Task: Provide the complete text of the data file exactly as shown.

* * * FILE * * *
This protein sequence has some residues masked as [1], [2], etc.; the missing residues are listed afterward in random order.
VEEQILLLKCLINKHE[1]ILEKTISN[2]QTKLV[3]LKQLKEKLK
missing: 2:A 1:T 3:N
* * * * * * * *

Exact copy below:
This protein sequence has some residues masked as [1], [2], etc.; the missing residues are listed afterward in random order.
VEEQILLLKCLINKHE[1]ILEKTISN[2]QTKLV[3]LKQLKEKLK
missing: 2:A 1:T 3:N